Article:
In part three, I mentioned about new products invented in 2017. There are a number of them presented in Time Magazine (November/December 2017 Issue). For starters, there is a shoe engineered to boost performance called, “Futurecraft 4D,” being manufactured by Adidas. The midsole of this shoe has a 3-D print process tailored to fit the needs of the wearer. The Futurecraft 4D midsoles can be printed in as little as two hours. Adidas can produce them in stores.
Another new product developed by Rihanna, is makeup shades for every skin tone. Rihanna’s line, Fenty Beauty, launched 40 shades of foundation. Rihanna believes that makeup is like a secret weapon. It can go from very subtle to a complete transformation.
The final product I’d like to mention is glasses that give sight to the blind. There are millions of people in the world that are legally blind. These individuals try to navigate in a visual world by using support canes and guide dogs, but these items cannot mimic actual vision for the blind. But, the eSight 3 can. It’s the world’s most powerful pair of glasses. Once when users put on eSight, it records high-definition video and uses magnification, contrast, and proprietary algorithms to enhance that imagery into something the legally blind can see. These glasses allow them to partake in a variety of activities, including sports that would otherwise be off-limits.
So, when it comes to the wonderful new products, one must give credit to the use of imagination. Where would our world be without it? Who’s to say that in the future, one of Tyra Wooley’s students creates a product that will change our world for the better, just like the inventions stated above? Of course, only time will tell. But, we do know for sure, that it takes imagination to create and it should be facilitated by special teachers like Tyra Wooley!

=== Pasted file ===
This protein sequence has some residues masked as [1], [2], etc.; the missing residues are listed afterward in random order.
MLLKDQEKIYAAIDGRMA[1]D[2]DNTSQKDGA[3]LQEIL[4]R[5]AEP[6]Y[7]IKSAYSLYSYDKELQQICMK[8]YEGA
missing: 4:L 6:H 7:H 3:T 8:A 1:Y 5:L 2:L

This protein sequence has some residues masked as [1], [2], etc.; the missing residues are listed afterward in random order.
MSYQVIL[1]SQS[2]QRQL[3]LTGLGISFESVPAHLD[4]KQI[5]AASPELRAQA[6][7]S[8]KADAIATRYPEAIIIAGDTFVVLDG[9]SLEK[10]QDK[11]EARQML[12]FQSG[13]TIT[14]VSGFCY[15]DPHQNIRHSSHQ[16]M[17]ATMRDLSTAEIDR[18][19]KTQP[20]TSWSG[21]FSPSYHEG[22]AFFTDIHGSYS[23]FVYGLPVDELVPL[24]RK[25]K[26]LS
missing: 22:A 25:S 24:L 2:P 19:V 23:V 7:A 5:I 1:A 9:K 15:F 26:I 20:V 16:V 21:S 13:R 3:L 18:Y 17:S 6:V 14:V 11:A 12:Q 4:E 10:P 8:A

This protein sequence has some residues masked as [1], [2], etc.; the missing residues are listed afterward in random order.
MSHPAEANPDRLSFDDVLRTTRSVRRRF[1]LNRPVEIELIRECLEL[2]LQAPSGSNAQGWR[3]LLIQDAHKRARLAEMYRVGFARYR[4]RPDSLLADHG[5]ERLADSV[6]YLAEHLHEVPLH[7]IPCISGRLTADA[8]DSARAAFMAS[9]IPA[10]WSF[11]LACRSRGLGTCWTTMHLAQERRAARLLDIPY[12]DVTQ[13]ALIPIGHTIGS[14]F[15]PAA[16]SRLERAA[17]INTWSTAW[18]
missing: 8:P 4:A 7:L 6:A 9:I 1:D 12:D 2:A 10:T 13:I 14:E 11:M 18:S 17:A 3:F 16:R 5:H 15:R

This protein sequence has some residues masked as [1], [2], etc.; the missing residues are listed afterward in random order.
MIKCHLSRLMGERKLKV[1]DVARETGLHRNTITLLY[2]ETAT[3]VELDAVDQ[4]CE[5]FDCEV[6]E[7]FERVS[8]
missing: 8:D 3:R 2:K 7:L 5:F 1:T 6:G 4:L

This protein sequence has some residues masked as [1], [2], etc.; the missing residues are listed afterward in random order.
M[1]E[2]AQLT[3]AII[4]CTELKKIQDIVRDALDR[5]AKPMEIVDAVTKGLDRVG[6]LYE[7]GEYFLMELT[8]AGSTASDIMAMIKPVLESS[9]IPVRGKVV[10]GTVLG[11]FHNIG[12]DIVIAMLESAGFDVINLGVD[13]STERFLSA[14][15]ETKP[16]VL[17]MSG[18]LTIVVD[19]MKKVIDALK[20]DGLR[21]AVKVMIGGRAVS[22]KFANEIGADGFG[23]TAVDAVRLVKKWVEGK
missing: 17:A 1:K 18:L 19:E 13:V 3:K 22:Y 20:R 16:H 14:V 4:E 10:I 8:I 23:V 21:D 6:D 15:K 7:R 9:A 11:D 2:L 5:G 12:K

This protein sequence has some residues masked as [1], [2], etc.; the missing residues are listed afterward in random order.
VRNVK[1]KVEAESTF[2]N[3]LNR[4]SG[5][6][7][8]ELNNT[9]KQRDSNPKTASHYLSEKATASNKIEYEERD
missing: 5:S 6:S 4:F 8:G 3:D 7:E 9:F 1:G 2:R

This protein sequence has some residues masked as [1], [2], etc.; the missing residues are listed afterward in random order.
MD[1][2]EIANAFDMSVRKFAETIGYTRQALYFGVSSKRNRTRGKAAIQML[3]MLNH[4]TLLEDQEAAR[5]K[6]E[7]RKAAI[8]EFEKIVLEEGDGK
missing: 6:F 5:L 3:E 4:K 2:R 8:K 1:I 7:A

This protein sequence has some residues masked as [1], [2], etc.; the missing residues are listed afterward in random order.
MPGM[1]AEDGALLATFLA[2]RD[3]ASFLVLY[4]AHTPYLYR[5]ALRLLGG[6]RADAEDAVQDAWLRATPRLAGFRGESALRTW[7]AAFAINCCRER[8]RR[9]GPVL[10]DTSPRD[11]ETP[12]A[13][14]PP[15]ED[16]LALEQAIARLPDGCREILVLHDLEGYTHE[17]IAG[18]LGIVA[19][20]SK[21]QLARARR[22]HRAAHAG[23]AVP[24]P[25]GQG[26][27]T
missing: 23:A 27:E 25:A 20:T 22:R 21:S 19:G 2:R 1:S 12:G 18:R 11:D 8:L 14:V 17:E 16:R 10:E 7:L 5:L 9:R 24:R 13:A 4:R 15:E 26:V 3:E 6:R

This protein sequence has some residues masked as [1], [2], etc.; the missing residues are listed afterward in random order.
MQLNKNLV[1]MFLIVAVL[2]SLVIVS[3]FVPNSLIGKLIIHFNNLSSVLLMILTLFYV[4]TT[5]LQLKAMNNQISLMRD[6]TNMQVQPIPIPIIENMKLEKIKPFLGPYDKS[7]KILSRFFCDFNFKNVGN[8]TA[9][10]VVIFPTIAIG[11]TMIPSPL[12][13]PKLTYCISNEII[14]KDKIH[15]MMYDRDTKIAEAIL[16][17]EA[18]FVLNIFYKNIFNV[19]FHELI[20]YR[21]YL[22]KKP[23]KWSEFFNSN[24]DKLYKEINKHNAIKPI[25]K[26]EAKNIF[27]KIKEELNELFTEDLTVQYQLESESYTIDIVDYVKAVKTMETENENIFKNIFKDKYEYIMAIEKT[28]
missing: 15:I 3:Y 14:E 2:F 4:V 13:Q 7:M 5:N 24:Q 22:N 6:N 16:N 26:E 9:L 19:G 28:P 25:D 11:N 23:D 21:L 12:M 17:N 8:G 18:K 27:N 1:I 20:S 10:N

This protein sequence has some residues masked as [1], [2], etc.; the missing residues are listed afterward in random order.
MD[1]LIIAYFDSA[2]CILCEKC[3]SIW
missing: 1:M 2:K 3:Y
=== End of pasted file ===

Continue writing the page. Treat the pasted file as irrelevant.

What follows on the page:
As previously mentioned in part two, Walter Isaacson, wrote an article in Time Magazine about the making of a genius. Mr. Isaacson believes that smart people are a dime a dozen. Many of them don’t amount to much. However, being a genius is different than being supersmart.
I’d have to agree with Walter Isaacson, because I’ve known a number of individuals in my life who were really smart, but didn’t do much of anything. Some of them were friends I knew in high school. They were the slackers. They never really tried to do anything outside the box. It was like they lacked the imagination to try
Imagination is definitely the key towards investing in one’s curiosity. Benjamin Franklin had little formal education, but did have a highly, developed imagination to invent a rod to tame electricity. He devised clean-burning stoves, charts of the Gulf Stream, and bifocal glasses.
Another well-known odd individual was Albert Einstein. He was slow in learning to speak as a child. However, his slow verbal development allowed him to observe the wonderment of the world he lived in. It was Einstein who revolutionized our understanding of the universe by coming up with the two pillars of contemporary physics: the theory of relativity and the quantum theory.